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Inspiring special education story

Inspiring special education story

 “The iPad for Every Special Education Teacher in Israel Program is Working Miracles among Students with Special Needs”

Tel Aviv, Israel, March 12, 2019. Israel’s Athena Fund, the initiator and operator of the "iPad for Every Special Education Teacher in Israel" program, awarded a prize to a special education teacher from Jerusalem, who won first place in an inspiring story competition. The aim of the competition was to hear how the iPad helped students with special needs and disabilities that led them to extraordinary achievements.


The competition was held in memory of the late Amos Ilani of blessed memory, who was Athena Fund’s operations and logistics manager.


The competition’s winner was Dorit Menashe of the Kiah School for the deaf and the hard of hearing in Jerusalem. Dorit's story was that of a student with an intellectual disability and hearing impairment. Using the iPad, the student succeeded in communicating with his surroundings and his entire life changed.


 From right to left: Dorit Menashe - First Prize-winning teacher from Kiah School for the Deaf and Hard of Hearing in Jerusalem, Uri Ben-Ari - President and Founder of Athena Fund; Kathy Assayag - Executive Director of the Jewish Community Foundation of Montreal, Yaffa Ben David - Secretary General of Israel Teachers Union, Elka Ilani - widow of the late Amos Ilani after whom the competition was named, Jacob Shuri - CEO of Bank Massad, Gad Dei - Deputy Secretary General of Israel Teachers Union, Shlomo Yishay - Director General of Israel Teachers Union’s Professional Advancement Fund, Edna David - Chairman of the Haifa Teachers Union Branch and Deputy Secretary General of the Israel Teachers Union (Photo: Amir Alon).


Kathy Assayag, Executive Director of the Jewish Community Foundation of Montreal, attended the award ceremony held at the Israel Teachers Union headquarters in Tel Aviv. "The Athena Fund's special education initiative, like the rest of the fund's programs, greatly advances teaching in Israel and deserves all praise," said Assayag. "The iPad program is particularly exciting because it is really working miracles among students with special needs.”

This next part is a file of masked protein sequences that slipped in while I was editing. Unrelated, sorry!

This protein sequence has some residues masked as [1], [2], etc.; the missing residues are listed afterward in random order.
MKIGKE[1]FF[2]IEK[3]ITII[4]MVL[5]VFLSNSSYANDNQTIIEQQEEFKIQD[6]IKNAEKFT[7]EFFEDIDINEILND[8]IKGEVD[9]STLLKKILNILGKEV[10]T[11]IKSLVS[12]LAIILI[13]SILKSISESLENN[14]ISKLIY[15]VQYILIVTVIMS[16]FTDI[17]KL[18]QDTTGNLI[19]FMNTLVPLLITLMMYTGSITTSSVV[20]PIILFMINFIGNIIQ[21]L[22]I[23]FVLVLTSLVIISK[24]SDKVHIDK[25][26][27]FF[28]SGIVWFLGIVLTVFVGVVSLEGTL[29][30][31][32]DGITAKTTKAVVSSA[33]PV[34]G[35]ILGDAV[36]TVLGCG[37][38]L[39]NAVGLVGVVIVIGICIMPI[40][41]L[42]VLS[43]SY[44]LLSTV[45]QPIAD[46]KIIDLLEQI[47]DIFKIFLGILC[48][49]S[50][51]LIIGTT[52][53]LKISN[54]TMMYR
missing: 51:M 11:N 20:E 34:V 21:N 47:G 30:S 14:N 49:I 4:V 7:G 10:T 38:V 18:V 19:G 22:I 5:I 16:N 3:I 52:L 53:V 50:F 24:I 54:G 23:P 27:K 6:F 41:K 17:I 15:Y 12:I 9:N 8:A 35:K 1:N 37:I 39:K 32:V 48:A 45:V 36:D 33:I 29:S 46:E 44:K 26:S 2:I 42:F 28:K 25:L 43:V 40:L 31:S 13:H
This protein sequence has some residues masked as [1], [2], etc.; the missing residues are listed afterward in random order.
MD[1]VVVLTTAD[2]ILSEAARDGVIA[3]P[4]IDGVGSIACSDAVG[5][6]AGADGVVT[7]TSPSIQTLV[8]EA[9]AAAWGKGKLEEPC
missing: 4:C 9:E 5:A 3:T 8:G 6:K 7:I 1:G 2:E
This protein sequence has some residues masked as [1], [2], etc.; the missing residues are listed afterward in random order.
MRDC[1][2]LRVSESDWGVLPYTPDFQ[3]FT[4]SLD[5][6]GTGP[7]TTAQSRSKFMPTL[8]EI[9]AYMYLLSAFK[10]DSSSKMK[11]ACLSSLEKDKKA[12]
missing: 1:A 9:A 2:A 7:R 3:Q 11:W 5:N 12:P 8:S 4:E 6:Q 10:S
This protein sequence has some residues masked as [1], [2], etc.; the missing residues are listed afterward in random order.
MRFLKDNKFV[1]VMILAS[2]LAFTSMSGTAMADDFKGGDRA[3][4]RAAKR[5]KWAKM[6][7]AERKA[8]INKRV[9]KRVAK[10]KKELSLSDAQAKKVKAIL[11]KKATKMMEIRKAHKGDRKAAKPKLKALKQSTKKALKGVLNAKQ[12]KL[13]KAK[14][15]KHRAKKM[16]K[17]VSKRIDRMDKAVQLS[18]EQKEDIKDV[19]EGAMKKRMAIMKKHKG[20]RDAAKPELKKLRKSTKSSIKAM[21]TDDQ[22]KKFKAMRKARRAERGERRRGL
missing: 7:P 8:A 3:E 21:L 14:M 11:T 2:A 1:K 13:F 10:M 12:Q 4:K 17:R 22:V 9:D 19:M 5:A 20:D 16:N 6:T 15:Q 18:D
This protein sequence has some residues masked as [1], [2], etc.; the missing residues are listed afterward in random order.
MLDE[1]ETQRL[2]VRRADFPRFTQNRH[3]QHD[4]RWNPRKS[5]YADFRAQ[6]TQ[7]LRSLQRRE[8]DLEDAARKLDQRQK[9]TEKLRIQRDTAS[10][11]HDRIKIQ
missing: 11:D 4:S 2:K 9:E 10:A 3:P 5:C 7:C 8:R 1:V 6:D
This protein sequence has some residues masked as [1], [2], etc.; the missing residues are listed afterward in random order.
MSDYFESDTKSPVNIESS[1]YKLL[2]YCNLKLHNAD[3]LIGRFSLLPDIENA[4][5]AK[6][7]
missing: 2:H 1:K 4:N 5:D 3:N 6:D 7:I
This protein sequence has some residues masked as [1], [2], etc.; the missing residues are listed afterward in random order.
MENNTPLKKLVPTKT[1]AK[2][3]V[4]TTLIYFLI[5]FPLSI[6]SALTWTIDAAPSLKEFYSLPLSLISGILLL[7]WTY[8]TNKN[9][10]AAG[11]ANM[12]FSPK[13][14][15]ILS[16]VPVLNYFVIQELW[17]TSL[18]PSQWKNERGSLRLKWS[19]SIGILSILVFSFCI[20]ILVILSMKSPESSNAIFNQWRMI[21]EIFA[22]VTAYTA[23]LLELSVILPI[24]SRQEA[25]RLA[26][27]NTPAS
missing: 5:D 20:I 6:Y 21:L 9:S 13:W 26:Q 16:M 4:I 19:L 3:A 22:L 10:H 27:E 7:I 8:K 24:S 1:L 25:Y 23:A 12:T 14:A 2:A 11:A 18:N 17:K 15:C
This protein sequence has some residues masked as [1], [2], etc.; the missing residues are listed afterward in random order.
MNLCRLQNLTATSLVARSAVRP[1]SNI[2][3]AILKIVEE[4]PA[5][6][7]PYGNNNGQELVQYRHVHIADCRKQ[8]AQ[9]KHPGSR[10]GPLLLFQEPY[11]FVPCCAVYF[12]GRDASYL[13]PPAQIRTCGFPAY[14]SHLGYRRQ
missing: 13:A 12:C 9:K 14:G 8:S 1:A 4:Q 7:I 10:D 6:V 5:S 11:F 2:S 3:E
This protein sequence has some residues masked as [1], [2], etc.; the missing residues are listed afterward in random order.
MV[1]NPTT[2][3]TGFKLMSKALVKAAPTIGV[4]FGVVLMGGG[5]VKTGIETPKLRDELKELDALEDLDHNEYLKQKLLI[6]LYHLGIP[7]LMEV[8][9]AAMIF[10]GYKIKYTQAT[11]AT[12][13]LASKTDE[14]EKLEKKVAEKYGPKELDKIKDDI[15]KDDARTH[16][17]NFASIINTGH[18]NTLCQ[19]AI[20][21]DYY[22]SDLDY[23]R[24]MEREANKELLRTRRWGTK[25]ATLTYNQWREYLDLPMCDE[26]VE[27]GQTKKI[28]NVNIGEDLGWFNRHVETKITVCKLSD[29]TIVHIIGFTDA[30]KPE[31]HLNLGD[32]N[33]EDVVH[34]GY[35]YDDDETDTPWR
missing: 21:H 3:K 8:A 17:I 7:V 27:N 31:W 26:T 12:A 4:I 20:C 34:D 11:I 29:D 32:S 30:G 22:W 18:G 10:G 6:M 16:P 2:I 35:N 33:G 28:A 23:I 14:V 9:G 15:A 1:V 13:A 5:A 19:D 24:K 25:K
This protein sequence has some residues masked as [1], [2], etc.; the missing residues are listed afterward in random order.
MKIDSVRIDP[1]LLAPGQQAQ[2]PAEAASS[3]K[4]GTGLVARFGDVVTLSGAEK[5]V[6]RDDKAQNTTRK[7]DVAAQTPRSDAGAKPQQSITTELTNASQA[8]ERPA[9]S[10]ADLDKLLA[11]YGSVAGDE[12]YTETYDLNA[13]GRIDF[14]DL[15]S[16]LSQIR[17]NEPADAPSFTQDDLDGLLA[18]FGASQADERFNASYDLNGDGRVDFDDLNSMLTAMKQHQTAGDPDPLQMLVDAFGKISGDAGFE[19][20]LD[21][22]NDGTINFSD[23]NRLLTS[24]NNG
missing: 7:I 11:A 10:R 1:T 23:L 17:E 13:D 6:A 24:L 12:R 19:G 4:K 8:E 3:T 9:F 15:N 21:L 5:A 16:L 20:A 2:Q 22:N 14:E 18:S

"I am happy that one of the most important donors to this program is from The Sylvan Adams Family Foundation” said Assayag. "I have no doubt that the Athena Fund's programs contribute greatly to the education of Israel’s young generation, which is the key to Israel's future and strength. This particular 'iPad for Every Special Education’ program helps students with special needs realize their potential and integrate into society.


Menashe’s winning essay describes a student with an intellectual disability and hearing impairment, who until recently was unable to communicate with his parents or anyone else. Consequently, his frustration manifested into regular tantrums. School staff tried to give him various tools for communication, without any real success. All this changed when he and his teachers received the iPads and began to use it in the classroom. The student’s family were unsure that the iPad would allow him to communicate, but with the unflagging faith and work of the school staff, he began to communicate slowly. He found a way to communicate and share his feeling and the world opened up to him.


"The iPad creates wonders in special education, promotes and improves learning, and enables students with special needs to communicate with their surroundings, to learn and to develop," Menashe stated at the award  ceremony. "The boy I described in the story even managed to celebrate his bar mitzvah. I see special education as a calling, and I am happy that both my twin sister,  my daughter and my brother have also chosen to become special education teachers.” Menashe announced that she will donate half of the prize to the school where she teaches.